Get Out (2017, USA)

Get Out (2017) (104 min)
Directed by Jordan Peele.

Written by Jordan Peele.
Starring Daniel Kaluuya, Allison Williams and Bradley Whitford.

Available from Amazon

Get Out (2017)

In Get Out writer-director Jordan Peele creates a truly nightmarish version of Guess Who’s Coming to Dinner? infusing it with social commentary, satire and nail-biting scares in a fresh, smart, and truly suspenseful debut feature. It’s his first notable creative foray outside comedy since Key & Peele folded in 2015.

The story concerns Chris (Daniel Kaluuya), who is invited by his girlfriend of five months, Rose (Allison Williams) to travel upstate for the weekend to meet her parents.

Chris is concerned about how Rose’s privileged white family’s might react to him, as she hasn’t told them that her boyfriend is black. Meeting the parents is a frightening prospect at the best of times, but Get Out offers a vision of a black guy’s unnerving entrance into a particularly unorthodox white world.

Chris’s girlfriend brushes off his concerns, assuring him that her parents are liberals and that he has nothing to worry about. From their initial encounter, this seems to be the case. Rose’s father, neurosurgeon Dean (Bradley Whitford) and hypnotherapist mother Missy (Catherine Keener) are easy-going and welcoming. Rose’s less likeable brother Jeremy (Caleb Landry Jones) also turns up, but tends to get drunk and say embarrassing things at the family dinner table.

Get Out (2017)

However, Chris can’t help but notice that the domestic staff consists of a groundskeeper named Walter (Marcus Henderson) and a housekeeper named Georgina (Betty Gabriel), both of whom are black, but whose demeanour is strange and inconsistent.

Chris starts to feel uncomfortable, as small abrasive incidents begin to accumulate, beginning with Dean’s banal affirmation of his admiration of Obama and the achievements of black Olympic athlete Jesse Owens. Chris declines Missy’s cold insistence to hypnotize him out of his smoking habit, but as he sneaks out at night for a cigarette, he is particularly shocked by the odd nocturnal behaviour of the black servants.

It turns out that a party has been scheduled for that very same weekend, and scores of affluent white people descend on the house. Some moments of cringeworthy comedy ensue, as they express their ‘friendliness’ by comments that underline the trite assumptions that white people make about the interests and advantages of the black community.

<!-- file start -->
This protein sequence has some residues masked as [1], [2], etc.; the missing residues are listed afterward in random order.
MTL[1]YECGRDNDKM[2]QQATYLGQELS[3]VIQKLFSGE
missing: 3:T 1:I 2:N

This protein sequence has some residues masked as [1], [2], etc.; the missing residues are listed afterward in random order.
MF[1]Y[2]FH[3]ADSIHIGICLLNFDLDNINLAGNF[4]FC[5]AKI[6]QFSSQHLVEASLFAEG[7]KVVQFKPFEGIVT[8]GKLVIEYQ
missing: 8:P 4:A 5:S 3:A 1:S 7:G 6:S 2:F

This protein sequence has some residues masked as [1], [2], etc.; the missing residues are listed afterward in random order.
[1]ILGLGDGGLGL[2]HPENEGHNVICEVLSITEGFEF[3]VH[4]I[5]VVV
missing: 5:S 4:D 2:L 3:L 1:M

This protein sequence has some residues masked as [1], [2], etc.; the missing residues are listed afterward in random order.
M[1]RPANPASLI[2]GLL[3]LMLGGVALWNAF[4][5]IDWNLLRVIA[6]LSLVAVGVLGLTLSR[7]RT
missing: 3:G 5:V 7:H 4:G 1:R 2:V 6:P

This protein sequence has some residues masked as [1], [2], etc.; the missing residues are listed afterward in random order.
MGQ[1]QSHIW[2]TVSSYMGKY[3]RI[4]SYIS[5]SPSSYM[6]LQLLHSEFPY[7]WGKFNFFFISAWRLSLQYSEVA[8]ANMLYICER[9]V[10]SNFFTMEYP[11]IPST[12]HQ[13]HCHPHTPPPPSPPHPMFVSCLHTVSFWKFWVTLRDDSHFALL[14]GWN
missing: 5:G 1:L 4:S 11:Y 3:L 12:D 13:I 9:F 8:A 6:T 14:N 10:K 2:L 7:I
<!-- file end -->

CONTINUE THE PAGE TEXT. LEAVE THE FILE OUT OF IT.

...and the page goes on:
Get Out (2017)

These white people don’t consider themselves racist and don’t realise how their barely veiled references as to how well-endowed Chris must be or how his ‘genetic makeup’ would make him a great athlete are reductive, stereotypical and vaguely fetishist.

This notion of being objectified and fetishized is one of the disturbing elements of Get Out, though in this case it concerns the body of a black man, rather than a female.

Chris clearly has deep feelings for his girlfriend Rose, so he endures it all calmly with a wry smile that seems born of years of having to listen to clueless white people trying to be cool in front of him. Peele’s subtle screenplay proves to be a mordant critique of liberal white suburbia.

British actor Daniel Kaluuya gives an assured leading turn, delivering the tragi-comic and horror elements of the film with sympathy and confidence. The tension builds in every scene as his misgivings escalate into a realisation of the full horror of his predicament.

Get Out (2017)

The sense of unease is also due in great part to a masterful performance by Allison Williams as girlfriend Rose – an attractive, upright, mellow, yet privileged young woman. You will question every assumption you make about her right up to the denouement. LilRel Howery, playing Chris’s best friend Rod, offers some much-needed comic relief whenever the movie starts to get uncomfortably tense.

Get Out is forthright in its themes, but the success of Peel’s movie is partly due to the deft way that an accumulation of small remarks and occurrences keep us guessing as to what the full horror of the situation may be. The beauty of Kaluuya’s central performance is that whatever your race or background, you are able to relate in some way to Chris’s plight – his desire to fit in with the community of the person he loves, while simultaneously wanting to shake his head in exasperation at their annoying inanities and odd habits.

Get Out (and recently Anna Biller’s film The Love Witch) provide a welcome return to the tradition of social commentary within the horror genre. In more recent times, that tradition was side-lined and replaced by jump-shocks and predictable thrills aimed to satisfy a teen audience used to instant gratification. It’s encouraging to see some horror movies that remind us of the genre’s power to address some of society’s most unpleasant aspects. In the current social and political climate Get Out would seem to be the right movie at the right time.